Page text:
In one embodiment, a poly etch chamber comprises an internal surface made of one or more materials such as quartz. However, the selected material is dependent on the etch chemistry. In each case, the material is selected to exhibit a free radical recombination rate thereon substantially equal to the recombination rate of the deposition which forms on the chamber. Referring to FIG. 1, the selected materials are preferably used to form the internal surfaces of the chamber body 12 and/or the chamber dome lid 13.
The foregoing embodiments were presented separately, in part, for clarity. However, the present invention contemplates the use of one or more of the embodiments described above in combination to optimize etching rates, repeatability and selectivity.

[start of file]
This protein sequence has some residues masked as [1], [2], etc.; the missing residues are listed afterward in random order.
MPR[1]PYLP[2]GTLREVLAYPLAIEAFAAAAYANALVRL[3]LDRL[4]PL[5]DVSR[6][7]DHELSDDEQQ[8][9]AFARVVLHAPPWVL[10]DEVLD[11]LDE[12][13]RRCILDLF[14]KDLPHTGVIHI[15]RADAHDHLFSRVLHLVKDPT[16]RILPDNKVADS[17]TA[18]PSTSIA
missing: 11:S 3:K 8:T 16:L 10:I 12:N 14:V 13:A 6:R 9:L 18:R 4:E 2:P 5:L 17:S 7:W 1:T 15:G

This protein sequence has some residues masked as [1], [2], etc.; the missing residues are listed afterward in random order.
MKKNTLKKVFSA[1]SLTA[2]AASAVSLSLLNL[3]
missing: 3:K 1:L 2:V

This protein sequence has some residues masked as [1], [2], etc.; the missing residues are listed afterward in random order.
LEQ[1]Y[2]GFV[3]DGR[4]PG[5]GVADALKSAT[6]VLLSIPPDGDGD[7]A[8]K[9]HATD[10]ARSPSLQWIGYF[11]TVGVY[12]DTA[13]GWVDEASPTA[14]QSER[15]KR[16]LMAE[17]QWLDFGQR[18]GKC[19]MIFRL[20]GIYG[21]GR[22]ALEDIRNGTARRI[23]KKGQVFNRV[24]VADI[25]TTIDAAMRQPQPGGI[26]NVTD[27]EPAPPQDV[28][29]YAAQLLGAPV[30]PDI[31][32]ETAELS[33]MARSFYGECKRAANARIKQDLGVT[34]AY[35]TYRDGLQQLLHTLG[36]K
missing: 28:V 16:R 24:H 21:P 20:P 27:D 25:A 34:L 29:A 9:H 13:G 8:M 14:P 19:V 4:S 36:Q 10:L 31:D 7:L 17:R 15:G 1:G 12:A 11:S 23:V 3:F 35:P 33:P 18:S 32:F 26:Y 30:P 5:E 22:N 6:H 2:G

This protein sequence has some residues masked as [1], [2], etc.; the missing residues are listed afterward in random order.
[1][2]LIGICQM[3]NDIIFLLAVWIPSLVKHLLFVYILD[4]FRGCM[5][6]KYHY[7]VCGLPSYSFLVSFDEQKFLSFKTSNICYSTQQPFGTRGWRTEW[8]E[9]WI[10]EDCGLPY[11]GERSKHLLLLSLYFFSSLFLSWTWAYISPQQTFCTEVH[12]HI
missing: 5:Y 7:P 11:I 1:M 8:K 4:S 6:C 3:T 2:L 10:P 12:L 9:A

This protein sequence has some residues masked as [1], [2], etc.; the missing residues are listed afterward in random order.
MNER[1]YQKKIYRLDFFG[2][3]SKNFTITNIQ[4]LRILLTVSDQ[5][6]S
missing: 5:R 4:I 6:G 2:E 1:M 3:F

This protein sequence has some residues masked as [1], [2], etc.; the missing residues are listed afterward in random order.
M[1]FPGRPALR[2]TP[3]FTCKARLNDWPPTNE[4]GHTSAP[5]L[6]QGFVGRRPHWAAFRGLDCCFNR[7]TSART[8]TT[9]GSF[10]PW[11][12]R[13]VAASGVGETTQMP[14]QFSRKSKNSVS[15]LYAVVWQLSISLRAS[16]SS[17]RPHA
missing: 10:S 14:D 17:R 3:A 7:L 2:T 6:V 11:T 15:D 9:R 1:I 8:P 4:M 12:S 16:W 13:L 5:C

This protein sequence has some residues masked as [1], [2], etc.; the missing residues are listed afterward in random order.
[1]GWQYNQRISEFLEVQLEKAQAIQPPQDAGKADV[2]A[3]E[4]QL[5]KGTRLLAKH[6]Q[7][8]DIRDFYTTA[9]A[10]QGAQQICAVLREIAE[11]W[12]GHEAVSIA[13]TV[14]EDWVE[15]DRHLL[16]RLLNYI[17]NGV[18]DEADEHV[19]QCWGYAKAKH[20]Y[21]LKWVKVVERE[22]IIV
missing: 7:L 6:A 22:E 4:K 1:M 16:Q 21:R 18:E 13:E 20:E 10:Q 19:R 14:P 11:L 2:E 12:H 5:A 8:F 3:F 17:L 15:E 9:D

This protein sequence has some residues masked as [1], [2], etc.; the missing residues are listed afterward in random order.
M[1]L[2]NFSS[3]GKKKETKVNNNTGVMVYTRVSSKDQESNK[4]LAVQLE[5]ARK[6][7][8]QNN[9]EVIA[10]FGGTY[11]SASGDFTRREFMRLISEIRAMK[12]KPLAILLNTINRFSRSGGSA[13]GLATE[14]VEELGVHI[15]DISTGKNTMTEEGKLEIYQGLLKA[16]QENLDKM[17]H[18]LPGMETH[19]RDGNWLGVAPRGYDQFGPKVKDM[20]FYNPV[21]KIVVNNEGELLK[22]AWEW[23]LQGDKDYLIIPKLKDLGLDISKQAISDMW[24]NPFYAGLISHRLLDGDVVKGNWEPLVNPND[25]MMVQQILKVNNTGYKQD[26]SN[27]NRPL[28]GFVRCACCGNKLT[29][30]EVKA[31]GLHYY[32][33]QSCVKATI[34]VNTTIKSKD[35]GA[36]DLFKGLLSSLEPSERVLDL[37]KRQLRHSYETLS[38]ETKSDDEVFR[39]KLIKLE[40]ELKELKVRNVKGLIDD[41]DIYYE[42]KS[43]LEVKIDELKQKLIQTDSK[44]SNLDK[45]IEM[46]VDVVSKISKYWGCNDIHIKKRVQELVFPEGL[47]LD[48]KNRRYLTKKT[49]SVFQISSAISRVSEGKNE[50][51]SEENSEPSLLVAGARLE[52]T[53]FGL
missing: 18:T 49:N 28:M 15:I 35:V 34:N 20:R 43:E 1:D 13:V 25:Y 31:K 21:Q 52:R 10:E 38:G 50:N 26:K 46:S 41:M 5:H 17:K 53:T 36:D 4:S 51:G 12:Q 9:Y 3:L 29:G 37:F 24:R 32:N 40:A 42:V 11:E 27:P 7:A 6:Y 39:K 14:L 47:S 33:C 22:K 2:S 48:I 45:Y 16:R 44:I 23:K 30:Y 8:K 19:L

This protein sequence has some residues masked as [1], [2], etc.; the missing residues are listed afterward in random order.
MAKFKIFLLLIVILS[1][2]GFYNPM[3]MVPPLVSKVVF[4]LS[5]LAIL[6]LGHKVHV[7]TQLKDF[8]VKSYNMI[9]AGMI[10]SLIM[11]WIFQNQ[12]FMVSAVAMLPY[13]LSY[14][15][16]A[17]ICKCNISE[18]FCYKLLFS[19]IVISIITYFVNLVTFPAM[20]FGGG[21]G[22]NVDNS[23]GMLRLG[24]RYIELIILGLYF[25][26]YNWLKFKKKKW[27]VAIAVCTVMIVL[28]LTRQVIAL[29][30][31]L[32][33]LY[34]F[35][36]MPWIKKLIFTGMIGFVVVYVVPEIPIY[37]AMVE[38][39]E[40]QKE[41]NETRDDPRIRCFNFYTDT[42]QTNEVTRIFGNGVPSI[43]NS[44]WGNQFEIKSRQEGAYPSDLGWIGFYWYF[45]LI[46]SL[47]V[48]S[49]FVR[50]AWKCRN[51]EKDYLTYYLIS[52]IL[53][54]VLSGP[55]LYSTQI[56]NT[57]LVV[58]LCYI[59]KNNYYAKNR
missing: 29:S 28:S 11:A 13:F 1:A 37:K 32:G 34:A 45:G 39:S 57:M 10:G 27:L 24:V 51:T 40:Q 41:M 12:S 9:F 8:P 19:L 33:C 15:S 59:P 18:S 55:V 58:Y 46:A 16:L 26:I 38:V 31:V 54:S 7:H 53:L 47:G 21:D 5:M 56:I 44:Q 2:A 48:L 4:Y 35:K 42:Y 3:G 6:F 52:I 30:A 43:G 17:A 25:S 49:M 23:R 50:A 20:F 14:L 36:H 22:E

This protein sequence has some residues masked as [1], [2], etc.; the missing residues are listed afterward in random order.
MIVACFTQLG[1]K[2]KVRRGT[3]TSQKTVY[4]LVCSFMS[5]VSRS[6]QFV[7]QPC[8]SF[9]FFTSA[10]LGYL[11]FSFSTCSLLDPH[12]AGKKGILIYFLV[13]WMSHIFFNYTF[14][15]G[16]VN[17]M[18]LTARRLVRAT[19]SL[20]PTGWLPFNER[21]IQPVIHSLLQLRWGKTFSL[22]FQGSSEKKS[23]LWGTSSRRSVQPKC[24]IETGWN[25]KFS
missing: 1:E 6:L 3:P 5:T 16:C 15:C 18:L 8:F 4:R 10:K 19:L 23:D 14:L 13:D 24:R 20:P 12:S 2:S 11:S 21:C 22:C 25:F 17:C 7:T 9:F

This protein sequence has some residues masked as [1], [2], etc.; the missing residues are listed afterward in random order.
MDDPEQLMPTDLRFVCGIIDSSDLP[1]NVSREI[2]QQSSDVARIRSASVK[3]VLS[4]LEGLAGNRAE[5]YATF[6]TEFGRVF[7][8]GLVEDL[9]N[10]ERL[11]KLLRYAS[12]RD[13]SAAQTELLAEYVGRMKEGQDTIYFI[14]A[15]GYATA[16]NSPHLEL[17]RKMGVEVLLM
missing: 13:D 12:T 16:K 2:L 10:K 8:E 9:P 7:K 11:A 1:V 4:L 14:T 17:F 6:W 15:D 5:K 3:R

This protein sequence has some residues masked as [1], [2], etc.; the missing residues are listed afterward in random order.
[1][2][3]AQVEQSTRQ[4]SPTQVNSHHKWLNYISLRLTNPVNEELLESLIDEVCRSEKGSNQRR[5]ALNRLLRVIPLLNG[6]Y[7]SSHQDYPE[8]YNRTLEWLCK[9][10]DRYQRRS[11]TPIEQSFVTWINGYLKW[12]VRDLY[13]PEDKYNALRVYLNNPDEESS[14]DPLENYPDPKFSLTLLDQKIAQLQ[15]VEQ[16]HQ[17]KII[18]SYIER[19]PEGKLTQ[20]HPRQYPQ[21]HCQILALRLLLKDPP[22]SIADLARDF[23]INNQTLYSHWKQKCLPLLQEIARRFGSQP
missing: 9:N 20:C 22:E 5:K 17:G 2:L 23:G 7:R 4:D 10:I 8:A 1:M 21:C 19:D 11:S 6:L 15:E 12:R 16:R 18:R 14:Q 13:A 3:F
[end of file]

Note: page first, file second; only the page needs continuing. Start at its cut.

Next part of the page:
While foregoing is directed to the preferred embodiment of the present invention, other and further embodiments of the invention may be devised without departing from the basic scope thereof, and the scope thereof is determined by the claims that follow.
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|1||"Behavior of F Atoms and CF2 Radicals in Fluorocarbon Plasmas for SiO2/Si Etching", Tachibana, K. et al., Depart. of Electronics Science and Engineering, Kyoto University, Japan, 1999, pp. 4367-4372.|
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|4||PCT International Search Report dated Feb. 28, 2001.|
|5||PCT Written Opinion from PCT/US00/19152, Dated Sep. 13, 2001.|
|Citing Patent||Filing date||Publication date||Applicant||Title|